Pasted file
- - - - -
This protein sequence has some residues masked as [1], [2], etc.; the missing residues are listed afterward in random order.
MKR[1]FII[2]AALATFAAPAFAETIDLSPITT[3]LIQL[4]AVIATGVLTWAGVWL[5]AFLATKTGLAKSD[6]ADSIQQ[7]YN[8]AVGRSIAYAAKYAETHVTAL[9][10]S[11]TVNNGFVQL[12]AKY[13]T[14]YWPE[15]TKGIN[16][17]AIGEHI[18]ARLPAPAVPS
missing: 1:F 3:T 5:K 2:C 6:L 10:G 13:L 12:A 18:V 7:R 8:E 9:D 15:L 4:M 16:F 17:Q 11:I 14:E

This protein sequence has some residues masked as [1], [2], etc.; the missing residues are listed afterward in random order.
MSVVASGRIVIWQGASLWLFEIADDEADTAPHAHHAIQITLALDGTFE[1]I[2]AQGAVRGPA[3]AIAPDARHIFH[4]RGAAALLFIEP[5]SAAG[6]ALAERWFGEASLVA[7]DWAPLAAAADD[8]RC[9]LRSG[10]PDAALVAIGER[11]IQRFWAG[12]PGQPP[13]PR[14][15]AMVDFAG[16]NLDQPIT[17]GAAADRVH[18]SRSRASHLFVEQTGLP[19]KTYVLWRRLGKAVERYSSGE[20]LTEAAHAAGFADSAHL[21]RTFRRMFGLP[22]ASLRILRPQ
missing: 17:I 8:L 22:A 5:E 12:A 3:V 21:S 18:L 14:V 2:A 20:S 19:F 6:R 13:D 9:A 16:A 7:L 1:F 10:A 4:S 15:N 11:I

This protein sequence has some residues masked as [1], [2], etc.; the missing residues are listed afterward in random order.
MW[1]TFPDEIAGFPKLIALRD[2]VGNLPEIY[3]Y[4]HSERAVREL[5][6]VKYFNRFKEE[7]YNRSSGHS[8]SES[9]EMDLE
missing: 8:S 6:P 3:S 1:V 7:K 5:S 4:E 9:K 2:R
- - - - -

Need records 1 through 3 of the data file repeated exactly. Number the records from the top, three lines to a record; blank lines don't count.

This protein sequence has some residues masked as [1], [2], etc.; the missing residues are listed afterward in random order.
MKR[1]FII[2]AALATFAAPAFAETIDLSPITT[3]LIQL[4]AVIATGVLTWAGVWL[5]AFLATKTGLAKSD[6]ADSIQQ[7]YN[8]AVGRSIAYAAKYAETHVTAL[9][10]S[11]TVNNGFVQL[12]AKY[13]T[14]YWPE[15]TKGIN[16][17]AIGEHI[18]ARLPAPAVPS
missing: 1:F 3:T 5:K 2:C 6:L 10:G 13:L 12:A 18:V 7:R 8:E 9:D 15:L 4:M 16:F 17:Q 11:I 14:E

This protein sequence has some residues masked as [1], [2], etc.; the missing residues are listed afterward in random order.
MSVVASGRIVIWQGASLWLFEIADDEADTAPHAHHAIQITLALDGTFE[1]I[2]AQGAVRGPA[3]AIAPDARHIFH[4]RGAAALLFIEP[5]SAAG[6]ALAERWFGEASLVA[7]DWAPLAAAADD[8]RC[9]LRSG[10]PDAALVAIGER[11]IQRFWAG[12]PGQPP[13]PR[14][15]AMVDFAG[16]NLDQPIT[17]GAAADRVH[18]SRSRASHLFVEQTGLP[19]KTYVLWRRLGKAVERYSSGE[20]LTEAAHAAGFADSAHL[21]RTFRRMFGLP[22]ASLRILRPQ
missing: 17:I 8:L 22:A 5:E 12:A 3:V 21:S 18:L 14:V 2:A 20:S 19:F 6:R 13:D 9:A 16:A 7:L 1:F 10:A 4:S 15:N 11:I

This protein sequence has some residues masked as [1], [2], etc.; the missing residues are listed afterward in random order.
MW[1]TFPDEIAGFPKLIALRD[2]VGNLPEIY[3]Y[4]HSERAVREL[5][6]VKYFNRFKEE[7]YNRSSGHS[8]SES[9]EMDLE
missing: 8:S 6:P 3:S 1:V 7:K 5:S 4:E 9:K 2:R